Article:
This infographic about what to expect from a surprise OSHA inspection explains to business owners and managers at facilities in any industry how to handle inspections from the Occupational Safety and Health Administration (OSHA). These inspections occur unannounced, and when a facility is unprepared, the experience may seem confusing or stressful.

OSHA inspections contain four main parts, as shown in the infographic: the presentation of credentials by the inspector, an opening conference, a tour of the facility, and a closing conference.

During the presentation of credentials the inspector will show a photo ID with a serial number. Anyone without credentials or who asks for payment is not a legitimate inspector should be reported to OSHA.

The opening conference is when the inspector explains the reason for the inspection and how to process will work. The company should select a representative and employees should also send a representative.

After the conference, the inspector and the representatives will go on a tour of the facility. The inspector may point out problems that are easy to remedy. The company representatives should pay attention and comply with the inspector’s requests.

Finally, during the closing conference the inspector will discuss general observations. Businesses will not get a list of violations during this meeting, though. Any notices of violations and corresponding penalties will arrive by certified mail. These violations should be corrected quickly. Businesses who receive notices of violations will also have a period of time during which they can contact OSHA and set up a meeting to further discuss the situation.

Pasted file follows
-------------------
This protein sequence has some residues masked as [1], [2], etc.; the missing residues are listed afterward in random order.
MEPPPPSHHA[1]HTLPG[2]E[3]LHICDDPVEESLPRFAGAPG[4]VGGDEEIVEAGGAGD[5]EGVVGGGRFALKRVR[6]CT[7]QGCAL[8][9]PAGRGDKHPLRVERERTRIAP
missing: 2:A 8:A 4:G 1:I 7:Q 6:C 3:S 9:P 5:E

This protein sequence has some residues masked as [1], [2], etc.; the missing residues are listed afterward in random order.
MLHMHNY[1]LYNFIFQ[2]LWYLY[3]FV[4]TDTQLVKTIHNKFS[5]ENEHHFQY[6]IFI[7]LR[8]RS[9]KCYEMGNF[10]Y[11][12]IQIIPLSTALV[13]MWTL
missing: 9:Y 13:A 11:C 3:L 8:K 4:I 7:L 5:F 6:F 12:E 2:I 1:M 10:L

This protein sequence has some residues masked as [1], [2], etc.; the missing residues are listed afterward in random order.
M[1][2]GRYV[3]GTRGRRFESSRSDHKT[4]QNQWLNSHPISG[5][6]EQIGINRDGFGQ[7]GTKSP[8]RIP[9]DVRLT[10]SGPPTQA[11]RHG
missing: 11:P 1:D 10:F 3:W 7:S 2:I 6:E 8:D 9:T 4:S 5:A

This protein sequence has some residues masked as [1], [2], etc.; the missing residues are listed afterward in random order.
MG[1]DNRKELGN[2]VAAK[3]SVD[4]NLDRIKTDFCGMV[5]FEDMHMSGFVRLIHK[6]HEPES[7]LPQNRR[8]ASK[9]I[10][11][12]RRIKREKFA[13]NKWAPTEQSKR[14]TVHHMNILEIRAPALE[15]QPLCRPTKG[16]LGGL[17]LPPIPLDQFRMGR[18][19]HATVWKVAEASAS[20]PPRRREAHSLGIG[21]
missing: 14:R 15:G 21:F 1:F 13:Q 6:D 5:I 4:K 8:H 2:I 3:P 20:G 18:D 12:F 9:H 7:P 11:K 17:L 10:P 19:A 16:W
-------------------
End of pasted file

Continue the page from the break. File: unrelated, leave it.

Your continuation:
Some businesses might wonder if their facility is more likely to experience an inspection than others. This depends on many factors including the location of the facility, the industry it belongs to, and the facility’s safety record. For example, OSHA often has regional emphasis programs that focus on certain hazards. As part of these programs, OSHA will target inspections so they visit more facilities that have that type of hazard. These target programs are usually put in place when a particular type of injury has seen noticeable increases at a large number of workplaces.

Some industries are also inherently more dangerous than others, so an OSHA inspector might be more likely to visit a manufacturing facility than an office. Additionally, if a facility has had safety violations in the past or if the company reports an injury to OSHA, an inspector may be sent out to investigate. It’s also possible for an employee to report a hazard to OSHA, which could prompt an inspection.

Because of this variety of factors, some businesses may see OSHA inspectors more than once and some may never see an inspector. Combined, federal OSHA and state-run OSHA programs have about 2,200 inspectors, and there are 130 million workers in the U.S. That’s a lot of workplaces compared to inspectors. That being said, OSHA can inspect any business at any time, even if a business doesn’t experience many injuries or its employees don’t face many hazards on a daily basis. Planning ahead and being aware of the information presented in this infographic will make it easier for a company to experience a smooth OSHA inspection.

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